She is on firmer ground when she decides to make a film about the tango, this very film of course, and so the dynamic between Sally and Pablo becomes an emotional wrestling match about who leads and who should follow. Love soon becomes work, and both passion and identity are subsumed by performance. Their love affair, a way to play out their respective fantasies, barely holds up in light of the day-to-day.
Potter herself is, of course, a trained dancer. And she brings a workaday knowledge to this film of endless practising, joys, failures, insecurities and clashing temperaments. The central conflict starts playing out in the dance itself, as she struggles to claim her space. This, clearly, is her personal story: and that comes with drawbacks. The dialogue is often stilted and so is some of the acting. In part, it is unapologetically soppy, and while by intervals it seems almost esoteric: for all the arthouse gloss, some of it feels a bit pat. But for those with an eye for detail, there is so much to enjoy, quite apart from the divine dancing and the beautiful cinematography. The images of her trying to work at her white table in the middle of a house falling down about her ears. Her poolside interview in Hollywood where, in her formal suit, she tries to defend the film she is struggling to complete, as bikini-clad women mill about. (When a possible financier asks pointedly why one of her main characters is legless, she retorts: “Why not?”. Their lame excuse of ‘difficulties in casting’ rendered even lamer as Dave Toole is himself cast in this very film.) Her learning to walk. The way her journey starts to reflect in the script she is writing, through small details, like sore feet and models en pointe.
And for all its clanging analogies, it asks some very valid questions. How do we limit submission? Who are we to each other, or to ourselves? Are we at home anywhere at all, and where are we going, if we have no roots? “Where are you?” the characters keep asking each other. They may well ask “who”. So while at first glance, as several reviewers state, the film may seem to be about gender dynamics and control, it seems to me to be about identity first and foremost.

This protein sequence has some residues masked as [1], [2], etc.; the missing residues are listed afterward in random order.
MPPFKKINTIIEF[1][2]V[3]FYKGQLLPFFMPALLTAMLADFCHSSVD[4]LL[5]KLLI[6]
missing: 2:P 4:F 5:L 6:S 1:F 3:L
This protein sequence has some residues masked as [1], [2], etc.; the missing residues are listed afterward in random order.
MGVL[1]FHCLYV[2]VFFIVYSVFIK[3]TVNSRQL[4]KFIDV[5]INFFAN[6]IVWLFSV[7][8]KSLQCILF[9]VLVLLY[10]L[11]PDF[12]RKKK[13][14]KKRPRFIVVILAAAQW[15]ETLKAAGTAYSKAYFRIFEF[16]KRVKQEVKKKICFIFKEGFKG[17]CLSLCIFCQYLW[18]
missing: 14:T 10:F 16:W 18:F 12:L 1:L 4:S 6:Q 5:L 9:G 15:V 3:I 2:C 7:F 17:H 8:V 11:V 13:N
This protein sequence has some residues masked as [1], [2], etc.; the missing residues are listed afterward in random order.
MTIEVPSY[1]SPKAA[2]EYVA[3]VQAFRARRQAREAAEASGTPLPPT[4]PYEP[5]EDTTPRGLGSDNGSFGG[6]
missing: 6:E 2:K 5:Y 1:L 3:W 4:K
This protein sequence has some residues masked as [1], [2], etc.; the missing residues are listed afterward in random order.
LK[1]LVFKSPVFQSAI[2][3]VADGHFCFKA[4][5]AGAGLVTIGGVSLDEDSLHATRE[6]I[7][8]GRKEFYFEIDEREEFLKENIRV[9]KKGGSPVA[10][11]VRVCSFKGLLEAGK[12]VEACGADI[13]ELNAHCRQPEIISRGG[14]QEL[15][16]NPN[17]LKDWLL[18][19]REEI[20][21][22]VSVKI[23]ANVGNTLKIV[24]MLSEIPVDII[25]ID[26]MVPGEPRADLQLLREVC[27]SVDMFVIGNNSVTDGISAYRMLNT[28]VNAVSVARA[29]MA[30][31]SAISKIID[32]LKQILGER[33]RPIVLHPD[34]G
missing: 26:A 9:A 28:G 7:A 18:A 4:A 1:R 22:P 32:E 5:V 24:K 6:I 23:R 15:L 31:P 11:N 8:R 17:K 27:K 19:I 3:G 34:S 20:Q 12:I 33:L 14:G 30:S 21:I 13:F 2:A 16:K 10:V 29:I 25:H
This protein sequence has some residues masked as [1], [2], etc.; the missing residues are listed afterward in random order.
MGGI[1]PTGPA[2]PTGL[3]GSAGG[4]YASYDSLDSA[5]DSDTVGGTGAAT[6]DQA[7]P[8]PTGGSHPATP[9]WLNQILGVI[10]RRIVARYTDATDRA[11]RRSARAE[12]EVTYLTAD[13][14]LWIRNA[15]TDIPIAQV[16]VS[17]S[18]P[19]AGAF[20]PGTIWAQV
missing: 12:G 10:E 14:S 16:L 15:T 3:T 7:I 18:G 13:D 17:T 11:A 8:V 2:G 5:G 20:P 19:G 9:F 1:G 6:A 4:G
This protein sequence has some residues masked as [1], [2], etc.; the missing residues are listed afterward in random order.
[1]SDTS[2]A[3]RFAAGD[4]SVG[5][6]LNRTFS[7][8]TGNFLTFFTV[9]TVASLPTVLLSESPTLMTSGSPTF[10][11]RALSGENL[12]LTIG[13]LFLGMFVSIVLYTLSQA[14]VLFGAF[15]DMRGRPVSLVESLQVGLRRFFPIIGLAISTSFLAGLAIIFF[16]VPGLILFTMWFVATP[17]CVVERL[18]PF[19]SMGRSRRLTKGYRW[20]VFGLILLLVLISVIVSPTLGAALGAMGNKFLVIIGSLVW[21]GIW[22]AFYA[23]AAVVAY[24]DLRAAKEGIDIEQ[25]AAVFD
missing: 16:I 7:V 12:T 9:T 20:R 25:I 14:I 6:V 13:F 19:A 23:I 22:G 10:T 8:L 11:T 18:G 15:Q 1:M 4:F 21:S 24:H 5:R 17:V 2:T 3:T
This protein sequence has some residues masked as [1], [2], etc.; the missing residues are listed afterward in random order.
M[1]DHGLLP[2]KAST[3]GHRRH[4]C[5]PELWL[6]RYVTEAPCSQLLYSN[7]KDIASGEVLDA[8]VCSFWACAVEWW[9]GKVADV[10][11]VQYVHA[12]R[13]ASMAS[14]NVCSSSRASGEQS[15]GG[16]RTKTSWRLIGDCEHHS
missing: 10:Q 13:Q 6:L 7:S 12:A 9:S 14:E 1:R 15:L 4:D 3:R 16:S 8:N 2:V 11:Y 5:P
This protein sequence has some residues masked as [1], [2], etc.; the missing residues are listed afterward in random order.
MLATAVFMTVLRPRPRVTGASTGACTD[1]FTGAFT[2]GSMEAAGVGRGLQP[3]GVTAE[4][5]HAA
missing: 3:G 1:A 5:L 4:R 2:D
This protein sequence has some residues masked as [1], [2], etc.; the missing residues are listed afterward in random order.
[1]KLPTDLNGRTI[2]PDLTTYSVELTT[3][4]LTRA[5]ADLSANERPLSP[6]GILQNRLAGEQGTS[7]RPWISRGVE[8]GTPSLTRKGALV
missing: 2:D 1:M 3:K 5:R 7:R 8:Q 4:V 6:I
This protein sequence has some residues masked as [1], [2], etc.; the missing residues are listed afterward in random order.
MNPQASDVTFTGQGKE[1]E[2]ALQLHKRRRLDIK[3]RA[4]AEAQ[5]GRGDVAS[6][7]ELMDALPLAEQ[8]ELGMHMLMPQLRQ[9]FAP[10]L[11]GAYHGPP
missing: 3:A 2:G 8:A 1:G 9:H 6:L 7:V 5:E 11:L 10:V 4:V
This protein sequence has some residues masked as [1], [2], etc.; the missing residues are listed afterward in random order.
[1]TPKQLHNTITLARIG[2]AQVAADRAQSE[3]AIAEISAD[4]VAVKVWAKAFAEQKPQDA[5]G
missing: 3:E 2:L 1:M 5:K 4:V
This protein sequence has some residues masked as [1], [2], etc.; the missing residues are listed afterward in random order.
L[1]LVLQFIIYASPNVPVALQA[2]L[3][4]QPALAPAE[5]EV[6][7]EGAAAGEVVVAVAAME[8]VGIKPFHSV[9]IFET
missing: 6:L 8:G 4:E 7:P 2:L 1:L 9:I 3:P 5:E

Quite a few years have passed since I first saw the film. And it would be a fair statement to say that while the film itself did not grow on me per se, I did grow towards it. For all its soppiness, it is a brave move to put yourself on screen at 46, among the best performers in the world, to rediscover how your very identity informs both your passions and your choices. How age forces you to own those choices, even if the risks you take may, at first glance, seem irresponsible. Nowadays, I am closer to Potter’s age when she made the picture, than I am to my own age when I first saw it. And despite its faults, its simple message seems essential to me: embrace the time you have left. And if people like former-me get all eye-rolly over your sappy song at the ending, or feel you’re obvious, sentimental and perhaps even a bit self-indulgent, ignore them. All the more power to you for doing it anyway.